118 Wis. 2d at 97-98 (emphasis added). While the Commission in the case at hand did
credibility determinations in making its additional finding of fact, it did not reverse any of
Examiner's findings or make contrary findings. The extent to which the Examiner
commented on the
accuracy of the Memorandum of Understanding can be encapsulated by the Examiner's
Fact #4, which states in part: ". . . At the conclusion of this discussion [the joint session],
Attorney Strang summarized the terms of the settlement. Neither WPPA Representative
Respondent Thomsen objected to this summarization. . . . " The court finds that the
of fact made by the Commission does not contradict or reverse the findings of fact made by
Examiner, and in fact tends to reinforce the Examiner's finding that the terms of the
summarized at the end of the joint session were not objected to by either Urso or Thomsen.
Therefore, since the Commission affirmed all of the factual findings of the Examiner and
new finding that did not reverse the Examiner, the court finds that Thomsen was not denied
The third argument raised by Thomsen is that the Commission plainly exceeded its
in attempting to enforce a settlement agreement of claims external to the collective bargaining
agreement. Paragraph 5 of the Memorandum of Understanding provides that in
consideration for the Town certifying that Thomsen's injuries were work-related on his
Disability Application and treating Thomsen as having retired in good standing, Thomsen
agree to fully waive and forever release discharge the Town, its present and former
agents, assigns and subsidiaries of any and all claims, demands, damages, actions and
cause of action of whatever kind or nature which they have or may have arising out
of Mr. Thomsen's employment, his separation from employment, and any and all other
employment matter without limitations including, but not limited to, matters arising
at law, in equity, under the Town's collective bargaining agreement with the Union,
or in state or federal agencies, courts, or other tribunals or competent jurisdiction.
This issue is of particular importance to Thomsen because he currently has a First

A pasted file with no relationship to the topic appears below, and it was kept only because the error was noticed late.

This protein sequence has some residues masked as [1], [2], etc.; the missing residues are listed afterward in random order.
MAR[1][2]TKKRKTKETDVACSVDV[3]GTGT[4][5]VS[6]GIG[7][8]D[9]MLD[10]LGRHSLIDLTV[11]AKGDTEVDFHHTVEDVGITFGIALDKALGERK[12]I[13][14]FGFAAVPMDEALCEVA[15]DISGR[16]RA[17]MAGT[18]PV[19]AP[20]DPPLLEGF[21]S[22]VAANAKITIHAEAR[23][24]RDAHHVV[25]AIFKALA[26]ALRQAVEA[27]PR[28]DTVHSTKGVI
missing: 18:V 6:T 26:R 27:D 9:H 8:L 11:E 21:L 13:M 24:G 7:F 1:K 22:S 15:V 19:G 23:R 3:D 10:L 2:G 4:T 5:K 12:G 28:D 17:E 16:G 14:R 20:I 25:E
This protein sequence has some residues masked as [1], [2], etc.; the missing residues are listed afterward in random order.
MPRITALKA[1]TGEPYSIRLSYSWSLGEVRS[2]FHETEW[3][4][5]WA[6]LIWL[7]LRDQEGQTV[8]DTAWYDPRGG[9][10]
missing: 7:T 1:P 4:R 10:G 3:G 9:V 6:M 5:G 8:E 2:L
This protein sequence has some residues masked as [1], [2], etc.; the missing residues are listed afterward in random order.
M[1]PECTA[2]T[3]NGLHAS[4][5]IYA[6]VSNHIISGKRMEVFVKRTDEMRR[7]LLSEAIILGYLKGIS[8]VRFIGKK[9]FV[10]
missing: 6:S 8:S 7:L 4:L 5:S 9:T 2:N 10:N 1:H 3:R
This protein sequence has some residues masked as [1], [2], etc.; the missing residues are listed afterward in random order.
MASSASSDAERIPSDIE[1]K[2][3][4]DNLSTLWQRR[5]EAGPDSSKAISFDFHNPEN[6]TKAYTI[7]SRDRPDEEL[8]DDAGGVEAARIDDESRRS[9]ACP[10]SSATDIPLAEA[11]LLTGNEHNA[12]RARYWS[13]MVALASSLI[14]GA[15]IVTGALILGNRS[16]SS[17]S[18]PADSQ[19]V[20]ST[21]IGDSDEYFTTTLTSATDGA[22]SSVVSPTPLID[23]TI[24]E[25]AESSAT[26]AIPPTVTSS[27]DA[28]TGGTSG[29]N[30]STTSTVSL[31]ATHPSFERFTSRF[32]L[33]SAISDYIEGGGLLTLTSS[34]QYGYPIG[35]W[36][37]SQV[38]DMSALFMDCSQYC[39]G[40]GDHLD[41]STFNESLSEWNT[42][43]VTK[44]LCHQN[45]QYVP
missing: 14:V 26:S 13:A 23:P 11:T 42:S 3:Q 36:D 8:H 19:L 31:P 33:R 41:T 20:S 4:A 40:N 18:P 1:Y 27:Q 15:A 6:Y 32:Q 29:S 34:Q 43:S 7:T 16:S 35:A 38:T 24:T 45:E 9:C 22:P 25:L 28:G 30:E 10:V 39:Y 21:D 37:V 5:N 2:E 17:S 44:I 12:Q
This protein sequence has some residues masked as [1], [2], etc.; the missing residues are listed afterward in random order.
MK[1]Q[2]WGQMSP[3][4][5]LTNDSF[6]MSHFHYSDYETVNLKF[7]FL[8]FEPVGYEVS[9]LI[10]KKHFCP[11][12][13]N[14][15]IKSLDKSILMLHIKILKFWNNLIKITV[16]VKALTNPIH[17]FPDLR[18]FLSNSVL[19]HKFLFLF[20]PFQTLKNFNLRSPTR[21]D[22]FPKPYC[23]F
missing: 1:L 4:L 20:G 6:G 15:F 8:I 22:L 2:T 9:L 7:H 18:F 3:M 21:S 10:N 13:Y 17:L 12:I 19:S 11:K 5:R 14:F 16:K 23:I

pursuant to 42 U.S.C. §1983 pending in the Seventh Circuit Court of Appeals.
See Thomsen v.
Romeis, et al., 7th Circuit No. 98-1343. In its decision, the Commission found that it
is not precluded
from enforcing a waiver of non-contractual claims, and that waivers such as the one found in
Memorandum of Understanding are commonplace when discharge grievances are settled.
Commission's Decision at 8. Whether the Commission isauthorized to
enforce such agreements is
a question of law which appears to be one of first impression; therefore, the court will
issue de novo.
Respondents contend that there does not appear to be any legal prohibition against
a general release in a settlement agreement, and that the Commission is entitled to require
to sign the written settlement agreement. The court disagrees. It is well-established that an
administrative agency is created by the legislature and has only those powers which are
conferred or which are necessarily implied by the statutes under which it operates.
Corp. v. Public Serv. Comm., 110 Wis. 2d 455, 461-62, 329 N.W.2d 143 (1983).
Commission derives its authority from the MERA, which was enacted by the legislature in an
to encourage voluntary settlement of disputes. Local 60
American Fed. v. Wisconsin Employ., 217 Wis. 2d 602, 608, 579
N.W.2d 59 (Ct. App. 1998). This
policy is set forth in the statutes:
Declaration of Policy. The public policy of the state as to labor disputes
arising in municipal employment is to encourage voluntary settlement through the
procedures of collective bargaining.
Section 111.70(6), Wis. Stats. Section 111.70(l)(a), Wis. Stats., specifically defines
bargaining as relating primarily to "wages, hours and conditions of employment." While the
recognizes that the MERA is to be read broadly, Id. at 612, the court finds no
statutory authority for
the Commission to enforce a settlement agreement which waives a §1983 constitutional
In addition, in Wright v. Universal Maritime Serv., 119 S. Ct. 391, 142
L. Ed. 2d 361 (1998),
the Supreme Court considered the issue of whether a union can waive an employee's right to
judicial forum for statutory antidiscrimination claims. The Court found that
the right to a federal judicial forum is of sufficient importance to be protected against
less-than-explicit union waiver in a CBA [collective bargaining agreement]. The CBA
in this case does not meet that standard. Its arbitration clause is very general,
providing for arbitration of "matters under dispute" . . . And the remainder of the
contract contains no explicit incorporation of statutory antidiscrimination
Id. at 396. The MERA governs wages, hours and conditions of
employment. The Commission is
given the explicit authority in mediation disputes with law enforcement to "function as a
labor disputes. . . . The function of the mediator shall be to encourage voluntary settlement
parties but no mediator shall have the power of compulsion." Section 111.70(4)(c)l., Wis.
There is no language in the MERA which explicitly waives a statutorily protected right such
§1983 claim. Likewise, the Memorandum of Understanding contains no "clear and
waiver of a statutorily protected right. Id. (quoting
Metropolitan Edison Co. v. NLRB, 460 U.S. 693, 708, 75 L. Ed. 2d 387
(1983). The court finds that
the Commission did exceed its authority by enforcing a settlement agreement that waived a
protected §1983 claim without an explicit waiver stating so. Accordingly, the court
must set aside
the enforceability of the Memorandum of Understanding to the extent that it waives Thomsen
statutorily protected right to pursue a §1983 claim.
The fourth issue raised by Thomsen is that the Commission plainly erred when it
Thomsen was not entitled to rely on the contingency of attorney approval as a valid basis for